“RVM is a free, powerful tool for creating and easily moving between Ruby and Ruby Gem combinations.”

26FALDIYou can think of RVM as your food pantry for Ruby and Ruby Gems. Maybe you’re feeling old school and want a little Ruby 2.0.0 with a dash of Rails 3.2.13. Or maybe you’re feeling modern and want to run Ruby 2.0.0 with a sprinkle of Rails 4.0.0.   No matter the combination, RVM can have these ingredients ready to grab off the shelf and even mix together with a few simple keystrokes before you run rails new.

Filling Your Pantry with Rubies

Note: It’s unlikely a newb will have a reason to run an older version of Ruby. However, the following instructions are provided for completeness and apply for newbs wanting to install a newer version of Ruby (if one has been released since the original RVM install).

So you’ve got the defaults RVM gave you, but let’s put some other flavors of Ruby into our pantry. Getting additional versions of Ruby is easy enough. Simply drop the below into your terminal.

$ rvm install ruby_version_here

Here’s an example:

$ rvm install 1.9.3

Depending on your needs, feel free to change “1.9.3” for any other (possibly newer) version of Ruby desired. For a list of all available versions, run:

$ rvm list known

Now to see all locally installed versions of Ruby on your machine go ahead and run:

$ rvm list

This returns a nice list of Ruby versions on your machine – as well as indicators of the “default” version and the “current” version.

If you want to change your current version (which you might want to do before running rails new, you can simply enter:

$ rvm use full_ruby_version_name

Here’s an example:

$ rvm use ruby-1.9.3-p392

Note: It’s unlikely a newb will have a reason to run an older version of Ruby. However, a newb may decide to run a newer version of Ruby should one be released after the newb’s original RVM installation.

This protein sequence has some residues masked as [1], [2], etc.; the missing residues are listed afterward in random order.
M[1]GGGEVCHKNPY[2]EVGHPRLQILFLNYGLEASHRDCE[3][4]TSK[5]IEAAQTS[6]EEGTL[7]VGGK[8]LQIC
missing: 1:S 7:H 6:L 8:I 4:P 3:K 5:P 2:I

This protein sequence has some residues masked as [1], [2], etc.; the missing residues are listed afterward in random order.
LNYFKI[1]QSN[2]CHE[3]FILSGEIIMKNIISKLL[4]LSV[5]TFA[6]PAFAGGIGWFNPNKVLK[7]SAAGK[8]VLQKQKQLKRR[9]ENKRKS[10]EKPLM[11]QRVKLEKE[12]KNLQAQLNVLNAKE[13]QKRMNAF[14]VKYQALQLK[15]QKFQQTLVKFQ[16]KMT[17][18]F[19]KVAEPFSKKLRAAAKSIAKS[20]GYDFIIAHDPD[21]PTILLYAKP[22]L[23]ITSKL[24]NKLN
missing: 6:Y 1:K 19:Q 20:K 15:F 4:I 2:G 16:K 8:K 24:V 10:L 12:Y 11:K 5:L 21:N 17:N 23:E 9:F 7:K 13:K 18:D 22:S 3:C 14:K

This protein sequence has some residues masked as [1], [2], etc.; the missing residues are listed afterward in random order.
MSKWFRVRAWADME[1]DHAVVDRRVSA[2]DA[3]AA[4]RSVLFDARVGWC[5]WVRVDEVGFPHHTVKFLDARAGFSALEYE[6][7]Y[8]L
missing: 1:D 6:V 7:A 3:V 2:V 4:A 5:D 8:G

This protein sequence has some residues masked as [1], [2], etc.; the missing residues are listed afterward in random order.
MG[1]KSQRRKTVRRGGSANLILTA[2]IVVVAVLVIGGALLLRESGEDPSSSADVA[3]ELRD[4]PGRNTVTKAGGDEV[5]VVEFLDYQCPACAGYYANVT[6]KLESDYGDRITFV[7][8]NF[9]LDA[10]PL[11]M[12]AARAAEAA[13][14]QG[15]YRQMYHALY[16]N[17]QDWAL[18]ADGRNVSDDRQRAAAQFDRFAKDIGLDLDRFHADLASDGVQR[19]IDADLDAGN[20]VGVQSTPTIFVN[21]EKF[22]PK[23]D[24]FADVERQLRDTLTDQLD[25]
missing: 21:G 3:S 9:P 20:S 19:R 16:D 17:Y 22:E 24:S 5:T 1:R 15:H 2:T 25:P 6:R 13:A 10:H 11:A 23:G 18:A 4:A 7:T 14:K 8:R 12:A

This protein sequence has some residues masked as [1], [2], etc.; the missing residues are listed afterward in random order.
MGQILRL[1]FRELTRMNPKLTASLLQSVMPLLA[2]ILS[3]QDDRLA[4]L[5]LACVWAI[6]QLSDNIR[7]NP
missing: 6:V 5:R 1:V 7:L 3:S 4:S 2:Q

Navigating and Naming Gemsets in RVM

Okay, so we’ve got multiple Ruby versions that we can quickly move between. But what about Rails? As already stated, Rails is a gem and RVM stores gems in groups – called “gemsets”.

Gemsets in RVM are isolated in that they are only available to a single version of Ruby (this is a common area of confusion for newbs).  When a version of Ruby is installed via RVM, 2 associated (empty) gemsets will be created simultaneously. One is called “global” and one is called “default”.

Global Gemset: Any gems installed into the “global” gemset will be included whenever rails new is run while the associated version of Ruby is active or in use.

Default or User Generated Gemsets: Gems installed into “default” (or a user created gemset), will only be included when rails new is run if that gemset is active or in use.

For example, if you want to be able to run Rails 3.2.13 and Rails 4.0.0 with Ruby 2.0.0, you’ll need 2 separate gemsets and you’ll need to install a different version of Rails into each one.